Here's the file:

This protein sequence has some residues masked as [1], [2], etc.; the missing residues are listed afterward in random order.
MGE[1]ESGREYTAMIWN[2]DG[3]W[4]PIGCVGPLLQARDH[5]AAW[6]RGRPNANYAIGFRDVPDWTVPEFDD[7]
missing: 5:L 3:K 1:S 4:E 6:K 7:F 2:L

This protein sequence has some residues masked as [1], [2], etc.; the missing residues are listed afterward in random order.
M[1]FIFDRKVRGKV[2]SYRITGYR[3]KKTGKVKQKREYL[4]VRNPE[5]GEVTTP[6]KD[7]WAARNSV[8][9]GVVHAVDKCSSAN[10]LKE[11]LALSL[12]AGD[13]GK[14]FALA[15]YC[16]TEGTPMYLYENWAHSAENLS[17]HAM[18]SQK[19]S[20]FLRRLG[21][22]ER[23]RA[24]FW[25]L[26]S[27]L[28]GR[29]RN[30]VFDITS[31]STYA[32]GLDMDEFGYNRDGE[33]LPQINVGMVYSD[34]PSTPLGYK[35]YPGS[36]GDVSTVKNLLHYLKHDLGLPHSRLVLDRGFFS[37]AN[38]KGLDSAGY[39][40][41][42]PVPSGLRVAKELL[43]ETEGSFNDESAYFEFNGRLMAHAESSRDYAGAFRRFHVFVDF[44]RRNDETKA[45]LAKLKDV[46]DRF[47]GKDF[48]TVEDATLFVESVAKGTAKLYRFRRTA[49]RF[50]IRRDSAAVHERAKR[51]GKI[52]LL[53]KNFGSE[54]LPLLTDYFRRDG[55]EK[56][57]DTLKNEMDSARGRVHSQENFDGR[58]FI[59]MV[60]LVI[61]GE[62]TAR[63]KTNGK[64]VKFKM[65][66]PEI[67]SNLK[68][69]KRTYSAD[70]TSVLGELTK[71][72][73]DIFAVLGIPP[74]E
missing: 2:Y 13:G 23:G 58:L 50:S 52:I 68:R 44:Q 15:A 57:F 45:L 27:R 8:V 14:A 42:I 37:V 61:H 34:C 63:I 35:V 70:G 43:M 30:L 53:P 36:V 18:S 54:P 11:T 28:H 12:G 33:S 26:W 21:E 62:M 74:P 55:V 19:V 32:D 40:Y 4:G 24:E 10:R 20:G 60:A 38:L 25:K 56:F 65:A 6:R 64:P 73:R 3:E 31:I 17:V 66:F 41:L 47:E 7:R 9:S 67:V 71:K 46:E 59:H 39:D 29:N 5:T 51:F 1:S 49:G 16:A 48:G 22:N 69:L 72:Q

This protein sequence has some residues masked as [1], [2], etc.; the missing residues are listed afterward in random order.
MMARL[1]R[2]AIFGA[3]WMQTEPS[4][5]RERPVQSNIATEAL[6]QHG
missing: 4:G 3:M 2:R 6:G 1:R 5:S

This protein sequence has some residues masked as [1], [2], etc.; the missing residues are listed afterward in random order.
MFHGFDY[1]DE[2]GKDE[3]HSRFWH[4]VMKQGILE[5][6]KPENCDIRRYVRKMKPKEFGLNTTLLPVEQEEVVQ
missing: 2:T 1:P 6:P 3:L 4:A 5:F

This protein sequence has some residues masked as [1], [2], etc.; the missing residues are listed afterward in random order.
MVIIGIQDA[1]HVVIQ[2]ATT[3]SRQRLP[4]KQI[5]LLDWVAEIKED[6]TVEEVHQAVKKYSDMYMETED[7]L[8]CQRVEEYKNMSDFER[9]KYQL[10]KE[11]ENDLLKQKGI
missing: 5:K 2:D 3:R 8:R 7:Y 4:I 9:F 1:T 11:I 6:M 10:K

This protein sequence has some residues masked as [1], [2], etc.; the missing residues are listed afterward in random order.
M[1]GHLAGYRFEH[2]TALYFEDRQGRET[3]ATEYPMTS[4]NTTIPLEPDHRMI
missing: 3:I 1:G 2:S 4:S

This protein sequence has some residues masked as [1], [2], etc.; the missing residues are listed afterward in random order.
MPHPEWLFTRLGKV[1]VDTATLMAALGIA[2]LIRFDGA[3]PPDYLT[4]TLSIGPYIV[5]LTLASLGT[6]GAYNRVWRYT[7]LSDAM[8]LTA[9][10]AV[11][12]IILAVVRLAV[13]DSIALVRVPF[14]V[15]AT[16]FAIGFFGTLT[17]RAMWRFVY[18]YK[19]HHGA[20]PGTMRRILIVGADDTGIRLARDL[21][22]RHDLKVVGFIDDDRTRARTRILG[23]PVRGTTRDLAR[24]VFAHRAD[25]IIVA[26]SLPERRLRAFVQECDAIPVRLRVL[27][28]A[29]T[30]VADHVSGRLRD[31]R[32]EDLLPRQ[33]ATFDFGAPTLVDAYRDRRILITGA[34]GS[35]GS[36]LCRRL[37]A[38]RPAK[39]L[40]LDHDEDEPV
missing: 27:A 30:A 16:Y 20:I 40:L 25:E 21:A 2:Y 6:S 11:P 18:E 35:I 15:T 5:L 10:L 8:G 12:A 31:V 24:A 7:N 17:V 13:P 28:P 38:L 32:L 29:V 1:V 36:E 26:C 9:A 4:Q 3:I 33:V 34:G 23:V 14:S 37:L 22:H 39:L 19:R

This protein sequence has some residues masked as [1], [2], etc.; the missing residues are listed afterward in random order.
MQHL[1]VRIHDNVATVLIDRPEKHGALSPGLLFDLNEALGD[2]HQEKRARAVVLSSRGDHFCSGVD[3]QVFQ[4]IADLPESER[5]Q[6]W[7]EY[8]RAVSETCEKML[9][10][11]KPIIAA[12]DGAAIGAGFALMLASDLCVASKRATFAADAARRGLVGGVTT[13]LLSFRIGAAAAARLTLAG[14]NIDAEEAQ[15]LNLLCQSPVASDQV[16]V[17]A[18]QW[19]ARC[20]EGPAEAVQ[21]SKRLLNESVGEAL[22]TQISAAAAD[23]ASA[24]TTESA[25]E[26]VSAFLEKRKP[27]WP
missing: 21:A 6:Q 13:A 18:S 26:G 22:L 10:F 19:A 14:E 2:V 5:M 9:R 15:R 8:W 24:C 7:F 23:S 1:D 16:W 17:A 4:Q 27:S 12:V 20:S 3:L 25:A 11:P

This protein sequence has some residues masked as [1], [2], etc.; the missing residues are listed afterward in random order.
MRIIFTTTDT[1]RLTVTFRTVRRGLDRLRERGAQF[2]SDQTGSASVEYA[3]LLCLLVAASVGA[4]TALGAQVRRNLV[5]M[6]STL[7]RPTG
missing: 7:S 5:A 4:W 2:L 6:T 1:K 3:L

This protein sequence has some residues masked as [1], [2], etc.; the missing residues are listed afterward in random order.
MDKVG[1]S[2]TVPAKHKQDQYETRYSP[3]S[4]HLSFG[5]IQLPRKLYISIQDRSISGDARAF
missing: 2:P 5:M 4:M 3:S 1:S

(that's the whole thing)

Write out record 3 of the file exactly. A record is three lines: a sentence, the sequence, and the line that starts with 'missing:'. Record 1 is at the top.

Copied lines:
This protein sequence has some residues masked as [1], [2], etc.; the missing residues are listed afterward in random order.
MMARL[1]R[2]AIFGA[3]WMQTEPS[4][5]RERPVQSNIATEAL[6]QHG
missing: 4:G 3:M 2:R 6:G 1:R 5:S